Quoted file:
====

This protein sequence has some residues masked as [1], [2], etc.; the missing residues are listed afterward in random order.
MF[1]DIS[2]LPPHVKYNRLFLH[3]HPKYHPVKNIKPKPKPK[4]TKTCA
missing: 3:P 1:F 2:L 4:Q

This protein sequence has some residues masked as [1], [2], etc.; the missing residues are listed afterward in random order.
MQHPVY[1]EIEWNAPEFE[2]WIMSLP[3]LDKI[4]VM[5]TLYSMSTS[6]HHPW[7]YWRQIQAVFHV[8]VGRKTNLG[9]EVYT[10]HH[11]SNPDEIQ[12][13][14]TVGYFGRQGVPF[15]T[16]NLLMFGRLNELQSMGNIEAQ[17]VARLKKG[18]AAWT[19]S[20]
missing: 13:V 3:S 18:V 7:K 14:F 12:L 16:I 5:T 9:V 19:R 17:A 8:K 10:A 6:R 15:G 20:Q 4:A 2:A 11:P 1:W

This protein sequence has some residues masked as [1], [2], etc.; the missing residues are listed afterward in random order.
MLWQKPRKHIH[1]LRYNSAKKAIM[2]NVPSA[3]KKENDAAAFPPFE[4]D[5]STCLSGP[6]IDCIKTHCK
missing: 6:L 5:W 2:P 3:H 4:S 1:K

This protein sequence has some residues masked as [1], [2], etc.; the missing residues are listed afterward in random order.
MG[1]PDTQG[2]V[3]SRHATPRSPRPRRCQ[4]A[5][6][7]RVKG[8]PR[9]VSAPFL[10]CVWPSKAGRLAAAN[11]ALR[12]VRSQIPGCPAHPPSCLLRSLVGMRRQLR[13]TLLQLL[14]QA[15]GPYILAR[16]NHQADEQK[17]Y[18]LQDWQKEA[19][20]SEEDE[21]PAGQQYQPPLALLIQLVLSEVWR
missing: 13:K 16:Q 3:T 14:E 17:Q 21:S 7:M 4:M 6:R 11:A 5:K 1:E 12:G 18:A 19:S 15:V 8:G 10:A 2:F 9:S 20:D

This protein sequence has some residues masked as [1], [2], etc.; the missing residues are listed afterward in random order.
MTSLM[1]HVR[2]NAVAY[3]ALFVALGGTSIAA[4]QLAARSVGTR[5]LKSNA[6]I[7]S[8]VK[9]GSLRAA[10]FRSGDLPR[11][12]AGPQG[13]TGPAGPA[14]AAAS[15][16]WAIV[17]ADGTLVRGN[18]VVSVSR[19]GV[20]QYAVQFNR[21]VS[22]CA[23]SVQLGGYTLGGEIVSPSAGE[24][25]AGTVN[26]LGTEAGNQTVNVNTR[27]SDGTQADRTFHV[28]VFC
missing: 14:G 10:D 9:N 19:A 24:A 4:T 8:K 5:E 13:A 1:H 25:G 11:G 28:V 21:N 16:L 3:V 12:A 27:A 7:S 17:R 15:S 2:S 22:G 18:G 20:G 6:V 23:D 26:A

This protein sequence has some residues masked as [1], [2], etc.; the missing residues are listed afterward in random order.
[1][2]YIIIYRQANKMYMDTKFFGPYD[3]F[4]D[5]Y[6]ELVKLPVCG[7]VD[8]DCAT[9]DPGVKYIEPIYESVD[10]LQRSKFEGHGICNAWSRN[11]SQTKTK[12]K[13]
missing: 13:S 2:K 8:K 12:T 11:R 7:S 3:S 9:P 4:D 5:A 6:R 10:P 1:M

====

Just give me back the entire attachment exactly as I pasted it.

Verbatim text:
This protein sequence has some residues masked as [1], [2], etc.; the missing residues are listed afterward in random order.
MF[1]DIS[2]LPPHVKYNRLFLH[3]HPKYHPVKNIKPKPKPK[4]TKTCA
missing: 3:P 1:F 2:L 4:Q

This protein sequence has some residues masked as [1], [2], etc.; the missing residues are listed afterward in random order.
MQHPVY[1]EIEWNAPEFE[2]WIMSLP[3]LDKI[4]VM[5]TLYSMSTS[6]HHPW[7]YWRQIQAVFHV[8]VGRKTNLG[9]EVYT[10]HH[11]SNPDEIQ[12][13][14]TVGYFGRQGVPF[15]T[16]NLLMFGRLNELQSMGNIEAQ[17]VARLKKG[18]AAWT[19]S[20]
missing: 13:V 3:S 18:V 7:K 14:F 12:L 16:I 5:T 9:V 19:R 17:A 8:K 10:A 6:R 15:G 20:Q 4:A 2:A 11:P 1:W

This protein sequence has some residues masked as [1], [2], etc.; the missing residues are listed afterward in random order.
MLWQKPRKHIH[1]LRYNSAKKAIM[2]NVPSA[3]KKENDAAAFPPFE[4]D[5]STCLSGP[6]IDCIKTHCK
missing: 6:L 5:W 2:P 3:H 4:S 1:K

This protein sequence has some residues masked as [1], [2], etc.; the missing residues are listed afterward in random order.
MG[1]PDTQG[2]V[3]SRHATPRSPRPRRCQ[4]A[5][6][7]RVKG[8]PR[9]VSAPFL[10]CVWPSKAGRLAAAN[11]ALR[12]VRSQIPGCPAHPPSCLLRSLVGMRRQLR[13]TLLQLL[14]QA[15]GPYILAR[16]NHQADEQK[17]Y[18]LQDWQKEA[19][20]SEEDE[21]PAGQQYQPPLALLIQLVLSEVWR
missing: 13:K 16:Q 3:T 14:E 17:Q 21:S 7:M 4:M 6:R 11:A 5:K 1:E 12:G 18:A 19:S 15:V 8:G 10:A 2:F 9:S 20:D

This protein sequence has some residues masked as [1], [2], etc.; the missing residues are listed afterward in random order.
MTSLM[1]HVR[2]NAVAY[3]ALFVALGGTSIAA[4]QLAARSVGTR[5]LKSNA[6]I[7]S[8]VK[9]GSLRAA[10]FRSGDLPR[11][12]AGPQG[13]TGPAGPA[14]AAAS[15][16]WAIV[17]ADGTLVRGN[18]VVSVSR[19]GV[20]QYAVQFNR[21]VS[22]CA[23]SVQLGGYTLGGEIVSPSAGE[24][25]AGTVN[26]LGTEAGNQTVNVNTR[27]SDGTQADRTFHV[28]VFC
missing: 14:G 10:D 9:N 19:A 24:A 4:T 8:K 5:E 13:A 1:H 25:G 11:G 28:V 21:N 16:L 3:V 12:A 27:A 7:S 17:R 15:S 2:S 22:G 18:G 20:G 6:V 23:D 26:A

This protein sequence has some residues masked as [1], [2], etc.; the missing residues are listed afterward in random order.
[1][2]YIIIYRQANKMYMDTKFFGPYD[3]F[4]D[5]Y[6]ELVKLPVCG[7]VD[8]DCAT[9]DPGVKYIEPIYESVD[10]LQRSKFEGHGICNAWSRN[11]SQTKTK[12]K[13]
missing: 13:S 2:K 8:K 12:T 11:R 7:S 3:S 9:P 4:D 5:A 6:R 10:P 1:M